In the 1970’s scientists didn’t believe that animals had “minds.”

Information about the baboons we've studied helped to change their perspective.

What do you think? 


Frieda was just middle ranking.  That means there were as many females above and below her in the dominance hierarchy.  She kept her distance from the more dominant and easily approached the subordinates. But her life was really more about family and friends than about rank.  She needed grooming partners and baboons to come to her defense when she got into trouble.  Frieda’s life was pretty predictable except for the new adult male, Strider. One day he just appeared as if out of nowhere. She didn’t recognize him from the other troops that they often met and because she didn’t know him, she couldn’t be sure what he would do.  This made her nervous. She tried to avoid him.  One day he suddenly he appeared out of a thicket of bush. Frightened, Frieda’s response was immediate: her short tail pointed skyward but she didn’t scream.  Then she did the most amazing thing.  Frieda reached around, grabbed her tail and pulled it down as if she didn’t want Strider to know she was afraid of him.  Then she walked off.  He didn’t follow.  Months later, they became friends.

Sherlock & Olive

Male baboons grow up having the dominance rank of their family.  The challenge is how to change the situation when an adolescent male gets to be larger than his mother and than all females in the group (adult males weigh about 22 kilos while adult females weight about 14).  Sherlock was just at that point.  A common technique of self promotion was to pick a female who outranks your mother and then harass her until she finally submits.  Other females just fall into line after that (based on something about the female psyche that we still don’t understand).   Sherlock chose Olive, above his mother’s rank but not too much.  He spent the morning approaching her closely, increasing his threats from flashes of eyelids to full mouth yawns, to slapping the ground as if to emphasize his point.  Olive ignored him probably relying on her past experience of Sherlock being a pesky juvenile from a lower ranking family but certainly no threat.  Finally he lunged at her.  That got her attention.  Perhaps only now did she see that he really was bigger, big enough to be a threat.  She backed off.  He lunged forward again and again.  Finally Olive screamed, looking around for help.  No one was near and apparently no one had heard her either.  When Olive gave up, she made Sherlock the winner. He was now dominant to her and the rest of the baboons.  But that wasn’t the end of it. Later that day, Olive was feeding near her big brother.  She noticed Sherlock was close. Without any provocation Olive suddenly let out an ear-piercing scream.  Her brother looked up, thought Sherlock was the cause of her distress and lunged then chased him to the far side of the group.  That didn’t change Olive’s rank but it did seem that she got even.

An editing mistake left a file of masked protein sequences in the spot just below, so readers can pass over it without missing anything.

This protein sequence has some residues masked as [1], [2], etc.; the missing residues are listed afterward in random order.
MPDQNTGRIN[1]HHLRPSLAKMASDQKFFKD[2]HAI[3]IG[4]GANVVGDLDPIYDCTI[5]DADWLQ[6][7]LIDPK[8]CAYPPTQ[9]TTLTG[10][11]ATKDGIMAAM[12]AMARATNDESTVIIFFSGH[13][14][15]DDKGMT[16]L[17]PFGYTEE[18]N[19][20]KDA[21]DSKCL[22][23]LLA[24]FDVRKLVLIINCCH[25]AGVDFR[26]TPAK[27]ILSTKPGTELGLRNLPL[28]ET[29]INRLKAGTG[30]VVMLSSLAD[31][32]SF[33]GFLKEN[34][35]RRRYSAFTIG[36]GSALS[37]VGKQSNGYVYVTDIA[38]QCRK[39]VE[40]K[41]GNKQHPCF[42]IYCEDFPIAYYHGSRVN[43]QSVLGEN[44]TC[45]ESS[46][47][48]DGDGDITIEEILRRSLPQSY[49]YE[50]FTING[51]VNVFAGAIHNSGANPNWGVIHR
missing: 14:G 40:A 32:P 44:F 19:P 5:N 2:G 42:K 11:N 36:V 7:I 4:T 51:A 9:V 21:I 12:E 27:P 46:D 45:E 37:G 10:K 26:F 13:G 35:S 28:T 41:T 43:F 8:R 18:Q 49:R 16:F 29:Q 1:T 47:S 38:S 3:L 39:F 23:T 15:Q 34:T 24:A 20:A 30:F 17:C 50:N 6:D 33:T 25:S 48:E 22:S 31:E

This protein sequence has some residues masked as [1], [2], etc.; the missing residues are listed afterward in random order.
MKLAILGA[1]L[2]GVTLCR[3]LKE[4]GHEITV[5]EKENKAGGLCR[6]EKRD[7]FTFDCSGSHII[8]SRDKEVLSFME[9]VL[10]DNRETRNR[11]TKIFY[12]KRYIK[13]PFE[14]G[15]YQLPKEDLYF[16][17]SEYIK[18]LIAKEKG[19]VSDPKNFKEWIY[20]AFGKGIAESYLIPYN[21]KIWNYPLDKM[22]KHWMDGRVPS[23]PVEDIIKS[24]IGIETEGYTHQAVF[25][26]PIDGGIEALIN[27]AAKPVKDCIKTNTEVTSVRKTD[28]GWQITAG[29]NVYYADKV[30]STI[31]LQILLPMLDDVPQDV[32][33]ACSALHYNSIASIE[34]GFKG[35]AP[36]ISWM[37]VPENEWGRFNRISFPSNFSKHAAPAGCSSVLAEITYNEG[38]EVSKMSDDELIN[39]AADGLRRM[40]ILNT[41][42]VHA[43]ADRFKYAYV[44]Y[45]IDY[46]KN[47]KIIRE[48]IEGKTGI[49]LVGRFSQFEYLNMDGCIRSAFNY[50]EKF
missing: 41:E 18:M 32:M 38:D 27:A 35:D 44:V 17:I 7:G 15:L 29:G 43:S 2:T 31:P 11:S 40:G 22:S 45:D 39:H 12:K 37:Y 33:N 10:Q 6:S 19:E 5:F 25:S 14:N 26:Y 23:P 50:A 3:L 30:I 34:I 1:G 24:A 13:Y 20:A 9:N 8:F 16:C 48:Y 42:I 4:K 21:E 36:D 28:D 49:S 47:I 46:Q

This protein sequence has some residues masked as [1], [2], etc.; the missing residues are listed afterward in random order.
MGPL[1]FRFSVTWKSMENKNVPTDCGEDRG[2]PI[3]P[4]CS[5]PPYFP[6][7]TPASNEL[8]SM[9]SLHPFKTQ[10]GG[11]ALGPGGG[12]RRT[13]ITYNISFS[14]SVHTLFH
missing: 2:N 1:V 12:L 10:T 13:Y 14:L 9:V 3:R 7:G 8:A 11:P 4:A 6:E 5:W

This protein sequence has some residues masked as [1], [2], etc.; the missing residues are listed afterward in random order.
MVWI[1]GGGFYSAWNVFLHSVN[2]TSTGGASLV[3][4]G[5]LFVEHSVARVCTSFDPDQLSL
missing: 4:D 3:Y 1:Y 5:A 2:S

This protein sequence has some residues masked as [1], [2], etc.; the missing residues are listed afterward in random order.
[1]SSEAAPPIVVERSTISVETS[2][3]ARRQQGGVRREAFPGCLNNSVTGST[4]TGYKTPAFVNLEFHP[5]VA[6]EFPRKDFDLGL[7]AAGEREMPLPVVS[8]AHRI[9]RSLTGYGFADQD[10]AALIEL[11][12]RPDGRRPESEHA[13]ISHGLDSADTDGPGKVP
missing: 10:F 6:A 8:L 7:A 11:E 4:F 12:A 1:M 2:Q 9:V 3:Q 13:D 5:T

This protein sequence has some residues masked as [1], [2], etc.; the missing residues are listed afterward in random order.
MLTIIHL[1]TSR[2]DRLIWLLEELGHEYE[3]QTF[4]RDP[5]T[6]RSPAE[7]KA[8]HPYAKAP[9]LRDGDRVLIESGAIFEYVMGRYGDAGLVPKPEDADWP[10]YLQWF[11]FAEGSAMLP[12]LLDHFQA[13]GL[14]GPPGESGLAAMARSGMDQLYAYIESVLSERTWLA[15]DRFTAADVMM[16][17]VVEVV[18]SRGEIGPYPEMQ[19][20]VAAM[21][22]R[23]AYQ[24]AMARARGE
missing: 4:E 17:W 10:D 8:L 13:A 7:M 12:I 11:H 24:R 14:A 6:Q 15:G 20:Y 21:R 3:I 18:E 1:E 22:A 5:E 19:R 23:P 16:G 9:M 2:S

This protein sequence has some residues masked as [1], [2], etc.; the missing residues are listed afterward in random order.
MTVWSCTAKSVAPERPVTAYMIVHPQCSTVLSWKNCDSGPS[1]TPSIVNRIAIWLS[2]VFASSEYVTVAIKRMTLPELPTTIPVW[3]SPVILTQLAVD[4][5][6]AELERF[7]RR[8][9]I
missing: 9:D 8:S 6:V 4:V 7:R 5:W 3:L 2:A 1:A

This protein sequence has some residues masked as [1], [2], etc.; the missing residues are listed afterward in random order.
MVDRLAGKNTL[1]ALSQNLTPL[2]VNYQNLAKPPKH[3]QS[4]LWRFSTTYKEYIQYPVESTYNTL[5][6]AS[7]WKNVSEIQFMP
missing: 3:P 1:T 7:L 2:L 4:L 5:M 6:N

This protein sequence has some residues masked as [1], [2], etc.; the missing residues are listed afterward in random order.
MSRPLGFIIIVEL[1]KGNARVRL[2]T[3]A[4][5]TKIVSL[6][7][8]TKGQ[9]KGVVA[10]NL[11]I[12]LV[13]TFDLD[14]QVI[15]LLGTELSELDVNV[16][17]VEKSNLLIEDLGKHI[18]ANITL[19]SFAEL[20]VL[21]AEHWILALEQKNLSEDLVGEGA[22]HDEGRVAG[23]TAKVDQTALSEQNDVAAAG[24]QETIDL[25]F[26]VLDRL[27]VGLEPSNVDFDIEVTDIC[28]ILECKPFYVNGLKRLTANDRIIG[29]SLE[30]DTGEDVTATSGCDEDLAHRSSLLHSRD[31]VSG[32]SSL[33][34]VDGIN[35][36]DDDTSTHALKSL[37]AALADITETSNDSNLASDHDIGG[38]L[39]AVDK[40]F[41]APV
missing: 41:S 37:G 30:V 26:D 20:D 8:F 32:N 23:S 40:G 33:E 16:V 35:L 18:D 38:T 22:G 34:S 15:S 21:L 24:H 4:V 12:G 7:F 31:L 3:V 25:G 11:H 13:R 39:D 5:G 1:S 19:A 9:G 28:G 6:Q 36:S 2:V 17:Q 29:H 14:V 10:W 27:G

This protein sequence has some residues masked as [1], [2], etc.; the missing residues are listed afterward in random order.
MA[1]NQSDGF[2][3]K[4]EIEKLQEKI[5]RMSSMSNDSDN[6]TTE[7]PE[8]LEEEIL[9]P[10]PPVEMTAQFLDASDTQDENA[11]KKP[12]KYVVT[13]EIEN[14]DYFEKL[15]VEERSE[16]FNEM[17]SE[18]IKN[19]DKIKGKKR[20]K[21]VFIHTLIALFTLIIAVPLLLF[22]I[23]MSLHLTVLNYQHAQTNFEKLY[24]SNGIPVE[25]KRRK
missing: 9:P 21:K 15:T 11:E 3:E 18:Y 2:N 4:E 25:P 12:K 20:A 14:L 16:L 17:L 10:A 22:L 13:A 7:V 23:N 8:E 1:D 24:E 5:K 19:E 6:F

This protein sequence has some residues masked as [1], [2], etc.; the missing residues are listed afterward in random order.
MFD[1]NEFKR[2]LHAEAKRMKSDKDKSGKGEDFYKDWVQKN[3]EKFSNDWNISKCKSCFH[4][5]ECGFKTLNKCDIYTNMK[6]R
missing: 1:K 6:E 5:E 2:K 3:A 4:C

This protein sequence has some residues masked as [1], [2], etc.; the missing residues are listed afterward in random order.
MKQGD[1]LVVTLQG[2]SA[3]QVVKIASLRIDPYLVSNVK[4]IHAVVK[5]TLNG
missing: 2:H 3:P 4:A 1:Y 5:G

Radcliffe Hunts